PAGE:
The GOP waiting game is not just for former President Donald Trump’s possible indictment. It’s also for the Republican presidential primary, with the field unchanged for more than a month as potential candidates and their allies continue to maneuver ahead of possible runs.
On Wednesday NBC News’ Ali Vitali, Ryan Nobles and Liz Brown-Kaiser reported that Sen. Tim Scott, R-S.C., is “inching closer” to a decision and plans to host donors at a summit in the Palmetto State next month and continue his travels to early primary states.
Also on Wednesday, a super PAC supporting Florida Gov. Ron DeSantis, who isn’t in the race yet, added Texas Sen. Ted Cruz’s 2016 presidential campaign manager Jeff Roe as an adviser, NBC News’ Dasha Burns reports.
The super PAC’s leader, Ken Cuccinelli, told the Associated Press that “there’s no way” DeSantis should launch a presidential run before Florida’s legislative session wraps up on May 5. DeSantis, meanwhile, is continuing to push his agenda, recently moving to expand a law barring instruction on sexual orientation and gender identity to include all grade levels.
In other campaign news…
Who says you can’t go home?: Biden is “leaning toward” anchoring his re-election campaign in Wilmington, Del., but he is also still considering once again basing his campaign in Philadelphia, per Reuters.
Pence on the stand: The Washington Post reports that former Vice President Mike Pence’s team has “privately accepted” that Pence may have to testify against Trump as part of the Justice Department’s investigation into efforts to overturn the 2020 election.
$enate recruitment: Republicans are looking to recruit “filthy rich” Senate candidates, Politico reports, noting there are at least 10 candidates in multiple battleground states who are “seriously considering” spending their own money on potential campaigns.
Texas run ‘em: Texas is one of Democrats’ few Senate pickup opportunities, and Inside Elections reports that Democrats view Rep. Colin Allred and former Housing and Urban Development Secretary Julián Castro as possible contenders. But if neither runs, the list of potential candidates grows substantially, and could include Arizona Democratic Sen. Mark Kelly’s twin brother, Scott, and state Sen. Roland Gutierrez, who represents Uvalde and has been a vocal proponent of gun reform after the mass shooting at an elementary school there.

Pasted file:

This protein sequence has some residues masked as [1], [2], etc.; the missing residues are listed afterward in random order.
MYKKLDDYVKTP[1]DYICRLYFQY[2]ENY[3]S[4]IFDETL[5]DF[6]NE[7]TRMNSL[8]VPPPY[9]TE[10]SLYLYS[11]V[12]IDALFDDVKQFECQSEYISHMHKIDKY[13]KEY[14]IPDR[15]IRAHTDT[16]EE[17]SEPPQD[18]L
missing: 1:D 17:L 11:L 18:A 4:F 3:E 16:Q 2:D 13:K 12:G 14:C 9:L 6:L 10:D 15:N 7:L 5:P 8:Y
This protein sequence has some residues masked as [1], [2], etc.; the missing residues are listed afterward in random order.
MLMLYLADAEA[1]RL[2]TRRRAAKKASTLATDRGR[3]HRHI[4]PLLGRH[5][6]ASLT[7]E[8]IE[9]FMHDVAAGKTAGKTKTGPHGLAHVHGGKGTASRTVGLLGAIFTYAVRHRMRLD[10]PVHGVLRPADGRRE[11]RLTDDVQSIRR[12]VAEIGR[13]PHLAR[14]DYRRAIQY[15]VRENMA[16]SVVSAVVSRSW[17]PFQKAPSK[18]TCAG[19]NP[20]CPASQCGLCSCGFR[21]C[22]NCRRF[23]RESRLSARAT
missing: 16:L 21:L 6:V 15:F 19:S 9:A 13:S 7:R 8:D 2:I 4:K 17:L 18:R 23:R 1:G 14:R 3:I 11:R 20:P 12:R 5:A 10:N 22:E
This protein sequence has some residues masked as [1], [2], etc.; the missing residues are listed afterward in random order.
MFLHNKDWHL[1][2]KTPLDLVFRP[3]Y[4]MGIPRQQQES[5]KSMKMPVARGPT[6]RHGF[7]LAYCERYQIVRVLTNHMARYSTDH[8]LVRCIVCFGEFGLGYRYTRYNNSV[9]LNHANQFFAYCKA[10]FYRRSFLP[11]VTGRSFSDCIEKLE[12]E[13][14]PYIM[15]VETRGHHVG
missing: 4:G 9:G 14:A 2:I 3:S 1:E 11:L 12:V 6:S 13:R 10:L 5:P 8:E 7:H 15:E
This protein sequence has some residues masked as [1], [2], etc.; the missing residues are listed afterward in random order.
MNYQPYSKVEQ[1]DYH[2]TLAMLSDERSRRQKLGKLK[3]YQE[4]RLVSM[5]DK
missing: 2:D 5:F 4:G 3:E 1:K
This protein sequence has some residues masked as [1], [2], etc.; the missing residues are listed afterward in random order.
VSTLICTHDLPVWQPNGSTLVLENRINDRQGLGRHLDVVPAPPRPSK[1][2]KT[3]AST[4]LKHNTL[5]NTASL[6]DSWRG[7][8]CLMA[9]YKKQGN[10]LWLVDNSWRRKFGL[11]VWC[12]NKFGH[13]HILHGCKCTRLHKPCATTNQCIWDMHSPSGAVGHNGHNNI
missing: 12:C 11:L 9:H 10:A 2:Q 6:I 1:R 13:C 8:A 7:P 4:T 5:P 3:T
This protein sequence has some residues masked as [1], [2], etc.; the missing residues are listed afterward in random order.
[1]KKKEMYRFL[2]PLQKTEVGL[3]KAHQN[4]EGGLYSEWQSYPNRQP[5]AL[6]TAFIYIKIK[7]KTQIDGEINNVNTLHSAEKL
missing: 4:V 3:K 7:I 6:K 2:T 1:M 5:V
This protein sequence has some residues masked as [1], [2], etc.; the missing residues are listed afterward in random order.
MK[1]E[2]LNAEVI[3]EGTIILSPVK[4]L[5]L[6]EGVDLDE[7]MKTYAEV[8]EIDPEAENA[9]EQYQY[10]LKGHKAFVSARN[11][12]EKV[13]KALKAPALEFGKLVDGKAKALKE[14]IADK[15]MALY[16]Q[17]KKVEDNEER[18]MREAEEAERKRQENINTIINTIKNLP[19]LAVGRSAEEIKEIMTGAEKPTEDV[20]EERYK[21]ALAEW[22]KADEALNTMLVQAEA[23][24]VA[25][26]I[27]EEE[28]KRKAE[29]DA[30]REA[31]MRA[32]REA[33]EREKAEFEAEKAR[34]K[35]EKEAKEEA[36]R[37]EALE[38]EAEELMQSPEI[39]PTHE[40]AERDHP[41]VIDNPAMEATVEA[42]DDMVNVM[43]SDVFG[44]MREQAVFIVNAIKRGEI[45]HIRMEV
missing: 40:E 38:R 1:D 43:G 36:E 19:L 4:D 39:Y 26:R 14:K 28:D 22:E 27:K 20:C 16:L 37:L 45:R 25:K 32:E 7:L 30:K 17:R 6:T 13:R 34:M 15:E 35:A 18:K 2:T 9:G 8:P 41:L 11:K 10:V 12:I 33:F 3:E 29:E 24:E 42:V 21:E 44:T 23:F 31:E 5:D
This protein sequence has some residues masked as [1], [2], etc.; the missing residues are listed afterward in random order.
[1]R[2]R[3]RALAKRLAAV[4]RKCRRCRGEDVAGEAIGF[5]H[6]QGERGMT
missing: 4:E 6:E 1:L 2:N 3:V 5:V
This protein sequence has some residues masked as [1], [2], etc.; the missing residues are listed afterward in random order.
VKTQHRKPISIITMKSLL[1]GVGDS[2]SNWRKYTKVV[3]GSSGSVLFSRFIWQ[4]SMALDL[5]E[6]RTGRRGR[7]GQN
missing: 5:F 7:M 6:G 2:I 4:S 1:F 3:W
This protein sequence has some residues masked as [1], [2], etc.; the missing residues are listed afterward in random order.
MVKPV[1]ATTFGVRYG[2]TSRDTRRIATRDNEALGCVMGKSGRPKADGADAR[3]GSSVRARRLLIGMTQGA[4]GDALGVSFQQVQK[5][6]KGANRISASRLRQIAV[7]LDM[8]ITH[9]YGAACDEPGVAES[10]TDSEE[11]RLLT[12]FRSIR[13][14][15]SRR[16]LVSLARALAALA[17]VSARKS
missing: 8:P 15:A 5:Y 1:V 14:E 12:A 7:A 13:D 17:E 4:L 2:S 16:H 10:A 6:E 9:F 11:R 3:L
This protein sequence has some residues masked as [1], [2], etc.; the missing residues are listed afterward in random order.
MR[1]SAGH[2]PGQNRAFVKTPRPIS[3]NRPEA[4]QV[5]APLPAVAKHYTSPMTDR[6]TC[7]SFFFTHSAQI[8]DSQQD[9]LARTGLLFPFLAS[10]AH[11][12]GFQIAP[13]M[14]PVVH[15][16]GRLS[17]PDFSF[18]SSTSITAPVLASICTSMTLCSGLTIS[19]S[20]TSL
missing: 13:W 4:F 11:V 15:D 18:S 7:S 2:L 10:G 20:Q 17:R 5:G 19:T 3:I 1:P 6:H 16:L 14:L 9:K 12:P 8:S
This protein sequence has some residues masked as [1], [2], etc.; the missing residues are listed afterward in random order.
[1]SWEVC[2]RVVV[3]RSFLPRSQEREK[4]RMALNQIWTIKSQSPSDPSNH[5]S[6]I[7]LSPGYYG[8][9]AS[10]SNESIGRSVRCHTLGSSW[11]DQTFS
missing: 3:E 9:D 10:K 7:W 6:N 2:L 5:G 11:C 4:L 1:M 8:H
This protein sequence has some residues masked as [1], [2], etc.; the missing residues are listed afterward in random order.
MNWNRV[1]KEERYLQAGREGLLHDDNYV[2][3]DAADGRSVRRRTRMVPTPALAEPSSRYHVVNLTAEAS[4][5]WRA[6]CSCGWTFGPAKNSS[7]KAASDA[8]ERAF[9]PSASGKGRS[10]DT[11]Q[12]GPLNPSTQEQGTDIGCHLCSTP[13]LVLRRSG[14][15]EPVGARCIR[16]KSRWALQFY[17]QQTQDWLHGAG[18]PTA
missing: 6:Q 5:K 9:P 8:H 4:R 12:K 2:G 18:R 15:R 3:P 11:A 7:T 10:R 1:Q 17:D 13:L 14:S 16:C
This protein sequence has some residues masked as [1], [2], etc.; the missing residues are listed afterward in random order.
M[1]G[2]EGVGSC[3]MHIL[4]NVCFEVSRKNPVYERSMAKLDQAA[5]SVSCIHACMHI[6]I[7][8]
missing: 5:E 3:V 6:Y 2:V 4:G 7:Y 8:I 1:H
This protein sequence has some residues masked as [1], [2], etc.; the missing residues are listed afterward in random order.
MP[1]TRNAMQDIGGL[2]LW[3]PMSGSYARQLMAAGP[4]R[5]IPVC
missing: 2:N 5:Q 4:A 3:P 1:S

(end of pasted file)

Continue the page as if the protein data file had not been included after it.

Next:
Gallagher’s choice: Some Republicans believe Wisconsin Rep. Mike Gallagher could be their best recruit to take on Democratic Sen. Tammy Baldwin, Politico reports. But Gallagher has said he is focused on his work leading the new China Select Committee.
Denied: The Arizona Supreme Court declined to hear a challenge to the 2022 election from Republican Kari Lake, who is considering a Senate run in Arizona and continues to falsely claim that she won last year’s gubernatorial race, per the Arizona Republic. But part of Lake’s case remains alive as the court sent one of her claims regarding signature verification back to a lower court.
Convention confab: A group of Democratic governors in the Midwest are asking Biden to pick Chicago to host the 2024 Democratic National Convention, making the case that Democrats must work to protect their “blue wall,” NBC News’ Natasha Korecki reports.
Michigan GOP under fire: The Michigan Republican Party is facing bipartisan criticism, including from the Republican Jewish Coalition, for social media posts comparing restrictions on guns to the Holocaust. New chairwoman Kristina Karamo, who rose to prominence casting doubt on the 2020 presidential election and lost a statewide bid this year, defended the posts in a statement.
Debate night in Chicago: The Chicago Tribune reports that mayoral hopefuls Brandon Johnson and Paul Vallas sat down for a forum Wednesday night that took a deep dive into their policy plans.